10 SUCCESSFUL MANAGEMENT DEPENDS ON A COMPREHENSIVE APPROACH EDUCATION Document that patients have been provided with information on: Basic facts about asthma Roles of different medications in the treatment of asthma including the difference between long-term controller medications and shortacting medications for quick relief Skills necessary to properly manage their asthma including the use of devices and symptom monitoring tools, as well as understanding specific precipitants to their asthma Methods to control environmental triggers for asthma When and how to adjust asthma treatment When to seek medical care Optimization of community resources and not-for-profit organizations (eg, American Lung Association) ENVIRONMENTAL CONTROL Reduce or eliminate exposure to allergens including the following: a. Animal dander d. Pollens b. House dust mites e. Indoor mold/mildew c. Cockroaches f. Perfumes Smoke only outside the home Discuss ways to reduce exposure to indoor/outdoor pollutants including the following: a. Wood-burning stoves and fireplaces b. Unvented stoves or heaters c. Irritants such as perfumes, cleaning agents, and sprays d. Volatile organic compounds such as those from home renovations e. Limitation of exposure to outdoor precipitants: pollen, grass, and affected clothing f. Proper maintenance and cleaning of equipment used to reduce allergens (eg, vacuum cleaners and air conditioning system filters) USE OF APPROPRIATE PHARMACOLOGIC THERAPIES (Long-term/quick relief listed alphabetically) Long-term control medications should be used to achieve and maintain control of persistent asthma and include the following: Inhaled corticosteroids (ICS) Cromolyn sodium and nedocromil Immunomodulators including anti-ige therapy Leukotriene modifiers including leukotriene receptor antagonists (LTRAs) and a 5-lipoxygenase inhibitor Long-acting bronchodilators with anti-inflammatory therapy Methylxanthines Quick-relief medications should be used to treat acute symptoms and exacerbations and include the following: Anticholinergics Short-acting bronchodilators Short-course oral corticosteroid therapy Systemic corticosteroids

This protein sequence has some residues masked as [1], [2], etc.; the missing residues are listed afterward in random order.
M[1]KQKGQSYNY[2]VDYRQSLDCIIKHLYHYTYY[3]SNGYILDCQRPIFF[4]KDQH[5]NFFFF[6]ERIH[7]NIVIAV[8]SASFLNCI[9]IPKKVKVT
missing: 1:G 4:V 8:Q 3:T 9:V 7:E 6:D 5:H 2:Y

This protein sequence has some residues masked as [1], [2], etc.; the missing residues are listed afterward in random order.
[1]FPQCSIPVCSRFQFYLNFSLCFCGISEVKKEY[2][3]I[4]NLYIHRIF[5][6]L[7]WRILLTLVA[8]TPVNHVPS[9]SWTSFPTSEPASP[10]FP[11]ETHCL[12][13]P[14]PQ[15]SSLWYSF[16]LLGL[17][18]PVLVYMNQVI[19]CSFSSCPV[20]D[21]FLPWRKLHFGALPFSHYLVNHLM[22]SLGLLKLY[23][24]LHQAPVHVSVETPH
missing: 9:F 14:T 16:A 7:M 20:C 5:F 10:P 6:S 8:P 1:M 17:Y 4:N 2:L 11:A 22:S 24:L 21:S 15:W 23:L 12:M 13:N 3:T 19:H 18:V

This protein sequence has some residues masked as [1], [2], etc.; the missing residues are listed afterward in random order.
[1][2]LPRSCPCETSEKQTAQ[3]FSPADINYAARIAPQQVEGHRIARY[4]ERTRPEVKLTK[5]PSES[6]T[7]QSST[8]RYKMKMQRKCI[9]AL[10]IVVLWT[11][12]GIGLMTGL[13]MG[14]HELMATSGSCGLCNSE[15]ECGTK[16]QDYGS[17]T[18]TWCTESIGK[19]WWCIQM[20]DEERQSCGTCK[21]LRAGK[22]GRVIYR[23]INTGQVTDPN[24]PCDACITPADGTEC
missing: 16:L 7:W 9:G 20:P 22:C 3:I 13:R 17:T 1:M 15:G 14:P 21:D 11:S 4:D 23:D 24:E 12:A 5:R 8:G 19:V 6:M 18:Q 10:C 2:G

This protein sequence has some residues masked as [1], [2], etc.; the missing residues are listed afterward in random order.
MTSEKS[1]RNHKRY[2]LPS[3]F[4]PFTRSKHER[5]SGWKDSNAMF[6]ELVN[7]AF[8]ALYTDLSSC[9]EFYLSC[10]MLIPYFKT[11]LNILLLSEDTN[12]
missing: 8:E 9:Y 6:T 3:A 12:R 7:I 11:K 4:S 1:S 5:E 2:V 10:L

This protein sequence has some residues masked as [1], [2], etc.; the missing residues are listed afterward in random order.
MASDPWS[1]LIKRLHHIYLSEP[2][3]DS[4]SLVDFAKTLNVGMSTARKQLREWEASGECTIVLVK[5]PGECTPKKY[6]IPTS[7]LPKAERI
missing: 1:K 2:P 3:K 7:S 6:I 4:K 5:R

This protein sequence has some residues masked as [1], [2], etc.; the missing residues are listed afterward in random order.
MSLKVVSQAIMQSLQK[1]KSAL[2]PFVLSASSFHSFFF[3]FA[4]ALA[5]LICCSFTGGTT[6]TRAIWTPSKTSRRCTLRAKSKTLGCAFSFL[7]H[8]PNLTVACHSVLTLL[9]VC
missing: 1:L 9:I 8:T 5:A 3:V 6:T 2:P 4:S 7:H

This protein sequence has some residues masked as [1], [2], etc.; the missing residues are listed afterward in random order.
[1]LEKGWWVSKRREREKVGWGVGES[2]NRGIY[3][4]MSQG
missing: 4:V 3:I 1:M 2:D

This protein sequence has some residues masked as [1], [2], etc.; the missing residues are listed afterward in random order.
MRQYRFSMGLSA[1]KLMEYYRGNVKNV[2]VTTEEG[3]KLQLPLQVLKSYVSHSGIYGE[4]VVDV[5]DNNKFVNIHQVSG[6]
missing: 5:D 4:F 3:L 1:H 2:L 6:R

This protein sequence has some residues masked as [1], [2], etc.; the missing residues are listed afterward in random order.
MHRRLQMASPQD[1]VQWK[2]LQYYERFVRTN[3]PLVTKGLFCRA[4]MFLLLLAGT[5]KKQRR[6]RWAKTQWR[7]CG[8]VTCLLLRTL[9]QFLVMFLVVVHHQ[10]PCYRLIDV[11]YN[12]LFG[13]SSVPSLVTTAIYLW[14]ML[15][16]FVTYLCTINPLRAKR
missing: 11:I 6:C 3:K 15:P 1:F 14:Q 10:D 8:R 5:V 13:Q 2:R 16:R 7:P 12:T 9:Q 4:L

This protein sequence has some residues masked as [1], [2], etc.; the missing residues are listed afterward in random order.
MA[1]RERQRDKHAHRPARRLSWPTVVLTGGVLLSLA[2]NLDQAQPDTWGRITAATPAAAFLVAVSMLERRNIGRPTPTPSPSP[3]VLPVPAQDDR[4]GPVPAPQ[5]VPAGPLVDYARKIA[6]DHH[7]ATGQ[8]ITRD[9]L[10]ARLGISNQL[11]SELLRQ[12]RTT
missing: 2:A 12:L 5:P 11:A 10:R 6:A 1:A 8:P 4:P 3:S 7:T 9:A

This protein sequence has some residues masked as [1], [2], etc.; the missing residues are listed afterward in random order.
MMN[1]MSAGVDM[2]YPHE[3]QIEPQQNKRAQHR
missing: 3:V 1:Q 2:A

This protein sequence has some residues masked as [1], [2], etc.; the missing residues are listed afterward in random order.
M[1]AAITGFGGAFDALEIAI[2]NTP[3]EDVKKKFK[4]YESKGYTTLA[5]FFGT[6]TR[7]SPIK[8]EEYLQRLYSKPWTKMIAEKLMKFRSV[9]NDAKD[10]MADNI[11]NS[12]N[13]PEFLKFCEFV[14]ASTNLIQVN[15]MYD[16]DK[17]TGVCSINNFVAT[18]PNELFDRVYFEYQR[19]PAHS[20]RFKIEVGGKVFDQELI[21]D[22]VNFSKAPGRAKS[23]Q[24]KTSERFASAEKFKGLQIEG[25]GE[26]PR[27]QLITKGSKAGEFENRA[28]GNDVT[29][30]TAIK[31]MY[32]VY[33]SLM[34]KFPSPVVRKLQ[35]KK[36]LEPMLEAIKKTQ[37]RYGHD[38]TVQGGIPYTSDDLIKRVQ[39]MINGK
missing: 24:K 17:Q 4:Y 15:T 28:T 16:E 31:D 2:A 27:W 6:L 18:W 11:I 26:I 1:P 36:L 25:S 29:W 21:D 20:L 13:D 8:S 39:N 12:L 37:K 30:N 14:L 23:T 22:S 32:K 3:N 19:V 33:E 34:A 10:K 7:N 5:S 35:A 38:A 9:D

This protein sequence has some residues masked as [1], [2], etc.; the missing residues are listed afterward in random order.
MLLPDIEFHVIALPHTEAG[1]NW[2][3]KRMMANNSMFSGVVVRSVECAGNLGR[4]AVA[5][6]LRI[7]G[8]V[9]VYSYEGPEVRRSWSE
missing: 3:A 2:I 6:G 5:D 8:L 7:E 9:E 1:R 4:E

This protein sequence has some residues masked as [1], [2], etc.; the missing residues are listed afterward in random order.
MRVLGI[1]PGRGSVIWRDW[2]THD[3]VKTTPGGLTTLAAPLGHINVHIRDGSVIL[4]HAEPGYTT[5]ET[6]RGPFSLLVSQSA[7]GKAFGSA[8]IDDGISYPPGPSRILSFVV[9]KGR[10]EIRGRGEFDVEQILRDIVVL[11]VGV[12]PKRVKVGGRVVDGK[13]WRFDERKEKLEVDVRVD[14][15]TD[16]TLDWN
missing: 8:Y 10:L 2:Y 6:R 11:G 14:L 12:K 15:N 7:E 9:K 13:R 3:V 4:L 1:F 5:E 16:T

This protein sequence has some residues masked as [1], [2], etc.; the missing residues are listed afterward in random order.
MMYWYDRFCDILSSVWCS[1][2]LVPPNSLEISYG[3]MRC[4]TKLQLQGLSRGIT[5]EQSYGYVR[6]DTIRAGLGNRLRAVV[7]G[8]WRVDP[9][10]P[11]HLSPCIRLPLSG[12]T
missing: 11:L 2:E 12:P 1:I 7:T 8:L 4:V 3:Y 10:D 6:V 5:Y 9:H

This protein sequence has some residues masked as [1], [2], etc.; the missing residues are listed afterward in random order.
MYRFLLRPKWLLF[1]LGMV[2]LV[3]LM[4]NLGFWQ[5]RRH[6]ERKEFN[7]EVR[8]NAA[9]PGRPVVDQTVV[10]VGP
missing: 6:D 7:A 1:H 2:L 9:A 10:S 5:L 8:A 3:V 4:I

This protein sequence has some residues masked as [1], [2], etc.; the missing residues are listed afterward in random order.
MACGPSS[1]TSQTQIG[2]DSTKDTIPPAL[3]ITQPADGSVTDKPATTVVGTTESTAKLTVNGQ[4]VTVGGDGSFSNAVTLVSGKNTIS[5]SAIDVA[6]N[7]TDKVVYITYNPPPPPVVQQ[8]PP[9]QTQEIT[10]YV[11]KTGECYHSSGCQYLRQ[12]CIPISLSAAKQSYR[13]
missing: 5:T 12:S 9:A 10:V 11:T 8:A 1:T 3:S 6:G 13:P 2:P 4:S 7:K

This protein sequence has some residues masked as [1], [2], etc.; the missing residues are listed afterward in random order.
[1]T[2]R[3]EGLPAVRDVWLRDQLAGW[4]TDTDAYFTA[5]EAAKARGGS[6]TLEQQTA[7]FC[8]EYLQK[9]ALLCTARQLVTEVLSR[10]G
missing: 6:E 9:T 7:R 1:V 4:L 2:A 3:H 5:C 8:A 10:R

11 EFFECTIVE ASTHMA MANAGEMENT INCLUDES MANAGING SPECIAL SITUATIONS Exercise-Induced Bronchospasm Exercise-induced bronchospasm (EIB) is often a marker of inadequate asthma control. Patients with a history of cough, dyspnea, chest pain or tightness, or endurance problems during exercise should be considered as potentially having EIB. Clinicians should understand the concept that an important dimension of asthma control is a patient s ability to participate in any activity he or she chooses without experiencing asthma symptoms. Management of EIB may be accomplished with the following: Long-term controller medications Pre-treatment before exercise with inhaled ß 2 -agonists, LTRAs, or cromolyn Warm up period prior to exercise Use of masks over the mouth (may attenuate cold-induced EIB) Surgery and Asthma Patients with asthma are at specific risk for complications during and after surgery. To reduce complications the following should be done: Review of medication regimen and lung function prior to surgery including out-patient and office-based procedures requiring anesthesia Attempts at optimization of lung function preoperatively The use of stress dose steroids in patients who have been on systemic corticosteroids during the past 6 months and for selected patients on a chronic high dose of an inhaled corticosteroid (ICS) Pregnancy and Asthma Maintaining adequate control of asthma during pregnancy is important for the health of both mother and baby. Recommendations to achieve adequate asthma control include the following: Monitoring of asthma status during prenatal visits Use of albuterol as the preferred short-acting bronchodilator Use of inhaled corticosteroids, specifically budesonide, as the preferred long-term control medication Treatment of comorbid allergic conditions with intranasal corticosteroids, LTRAs, and second generation antihistamines such as loratadine and cetirizine Racial and Ethnic Disparity in Asthma Several factors may affect asthma control in racial and ethnic minority populations. These include the following: Lack of adherence to prescribed therapy Reduced use of preventive medications Increased exposure to potential environmental asthma triggers Potential biological differences in response to asthma therapy Lack of external educational opportunities Because of this, a heightened awareness of cultural barriers between the clinician and the patient should influence asthma management. Modification of educational and communication strategies should be considered to address these barriers.